Republican presidential candidates such as Donald Trump and Ted Cruz are doing their best to stoke the flames of anti-Muslim sentiments throughout the nation. The latest result of such hatred and bigotry is taking the form of an armed anti-Islam rally to be held on April 18 at the Georgia State Capitol, Atlanta.
In February, the organizer of the rally, James Stachowiak wrote an email in which he stated that the purpose of the rally is to, “raise public awareness to what we perceive as a threat to our nation from Islamic immigration and refugees. Also the dangerous agenda of the current administration. We plan to have speakers address this or should I say these issues. We also plan to shred images of Obama, Loretta Lynch, Hillary Clinton and Muhammad along with the shredding of the Koran. This will be an open carry event with the use of long arms as Georgia law allows.”
The Georgia Building Authority had turned down the permit request but Steve Stancil, the head of GBA did not give any specific reason for the denial of permit to Stachowiak.
To dispel the ongoing myths about Islam, the Georgia chapter of the Ahmadiyya Muslim Community is opening its mosque to the public for a peaceful event to educate the visitors about the true teachings of Islam. The event will be held on April 16 at the Baitul Ata mosque in Norcross.
In a press release issued by the Council on American-Islamic Relations (CAIR), Georgia Chapter the organization is calling on the anti-Islam protesters to cancel the rally and instead engage in meaningful dialogue with the Muslim neighbors.
“Hatred of Muslims and Islam stems from ignorance,” said CAIR-GA Executive Director Edward Ahmed Mitchell. “We encourage these protesters to put down their guns, cancel their unsanctioned rally, and meet with representatives of our state’s Muslim community for an open and frank discussion of their concerns.”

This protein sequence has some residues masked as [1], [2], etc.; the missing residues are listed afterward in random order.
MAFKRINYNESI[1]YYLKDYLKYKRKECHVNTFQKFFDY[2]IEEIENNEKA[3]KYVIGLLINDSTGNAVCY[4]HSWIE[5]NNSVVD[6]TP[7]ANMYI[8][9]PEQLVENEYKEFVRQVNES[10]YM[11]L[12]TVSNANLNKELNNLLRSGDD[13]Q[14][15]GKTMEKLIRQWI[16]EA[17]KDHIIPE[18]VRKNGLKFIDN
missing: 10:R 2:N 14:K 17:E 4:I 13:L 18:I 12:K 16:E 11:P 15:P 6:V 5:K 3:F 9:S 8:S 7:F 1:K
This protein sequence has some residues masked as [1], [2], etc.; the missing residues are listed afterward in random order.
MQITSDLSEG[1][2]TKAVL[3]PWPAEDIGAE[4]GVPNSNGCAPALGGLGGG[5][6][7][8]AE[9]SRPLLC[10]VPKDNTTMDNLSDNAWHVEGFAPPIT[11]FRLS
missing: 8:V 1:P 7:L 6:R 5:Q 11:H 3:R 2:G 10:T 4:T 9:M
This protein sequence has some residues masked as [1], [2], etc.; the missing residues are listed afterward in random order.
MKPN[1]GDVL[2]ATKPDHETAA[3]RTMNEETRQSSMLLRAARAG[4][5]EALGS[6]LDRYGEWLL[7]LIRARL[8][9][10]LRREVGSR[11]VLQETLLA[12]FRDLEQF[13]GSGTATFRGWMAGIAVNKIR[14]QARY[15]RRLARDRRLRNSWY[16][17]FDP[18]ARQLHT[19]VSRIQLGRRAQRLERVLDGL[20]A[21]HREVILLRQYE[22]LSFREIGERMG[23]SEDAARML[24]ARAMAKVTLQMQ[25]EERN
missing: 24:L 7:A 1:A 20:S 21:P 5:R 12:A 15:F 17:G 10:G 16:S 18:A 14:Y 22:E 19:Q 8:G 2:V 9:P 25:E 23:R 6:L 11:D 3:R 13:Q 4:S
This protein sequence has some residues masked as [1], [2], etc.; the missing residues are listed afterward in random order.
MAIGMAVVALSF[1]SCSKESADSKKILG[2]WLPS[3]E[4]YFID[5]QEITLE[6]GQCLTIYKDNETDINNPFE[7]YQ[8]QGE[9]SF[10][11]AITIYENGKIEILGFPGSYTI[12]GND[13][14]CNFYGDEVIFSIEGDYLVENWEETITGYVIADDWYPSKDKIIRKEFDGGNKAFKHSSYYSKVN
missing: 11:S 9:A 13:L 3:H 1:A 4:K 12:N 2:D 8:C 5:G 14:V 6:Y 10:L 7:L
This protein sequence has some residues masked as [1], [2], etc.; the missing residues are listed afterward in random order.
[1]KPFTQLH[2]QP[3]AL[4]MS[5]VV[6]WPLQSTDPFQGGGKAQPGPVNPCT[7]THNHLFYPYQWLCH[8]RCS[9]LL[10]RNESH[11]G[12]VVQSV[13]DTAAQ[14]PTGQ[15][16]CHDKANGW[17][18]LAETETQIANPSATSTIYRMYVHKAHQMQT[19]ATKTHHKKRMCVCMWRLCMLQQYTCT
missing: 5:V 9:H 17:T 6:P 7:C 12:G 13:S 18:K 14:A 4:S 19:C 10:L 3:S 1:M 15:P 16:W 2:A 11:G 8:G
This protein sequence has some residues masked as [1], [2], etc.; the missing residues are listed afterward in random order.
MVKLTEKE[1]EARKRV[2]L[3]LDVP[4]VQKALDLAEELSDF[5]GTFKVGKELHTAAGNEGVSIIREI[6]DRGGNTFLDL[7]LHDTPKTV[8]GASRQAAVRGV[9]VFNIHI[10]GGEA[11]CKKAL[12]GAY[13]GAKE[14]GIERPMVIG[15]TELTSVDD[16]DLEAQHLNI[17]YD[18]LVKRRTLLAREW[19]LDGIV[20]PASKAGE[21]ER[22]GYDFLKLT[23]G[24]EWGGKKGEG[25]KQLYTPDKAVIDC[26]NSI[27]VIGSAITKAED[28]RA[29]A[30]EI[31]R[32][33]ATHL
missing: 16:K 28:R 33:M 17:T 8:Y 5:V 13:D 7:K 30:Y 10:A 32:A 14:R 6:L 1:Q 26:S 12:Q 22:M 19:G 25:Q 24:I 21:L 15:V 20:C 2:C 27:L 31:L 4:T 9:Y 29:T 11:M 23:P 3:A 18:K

“As American Muslims, we do not begrudge our neighbors the right to publicly challenge us or our faith,” said Mitchell. “But as Americans, we should always debate each other in a civil, respectful and safe manner.”
Violence is never the correct way to settle any differences. The actions of extremist Muslims, such as, ISIS and Al-Qaeda have indeed painted Islam in a negative picture but American Muslims are giving their best to elucidate the fact that Islam is a religion of peace.
If the rally goes forward as planned, CAIR-GA is urging Muslims and others to ignore it so as to deprive the organizers of the free publicity they seek for their message of hate.
“The Holy Quran instructs Muslims to respond to evil with something better, so that friendship can arise between us and those who hate us,” said Mitchell. “I call on all Georgia mosques, Islamic organizations and residents to redouble outreach efforts as a positive response to this hate rally.”
To join the event at Baitul Ata mosque in Norcross register at firstname.lastname@example.org.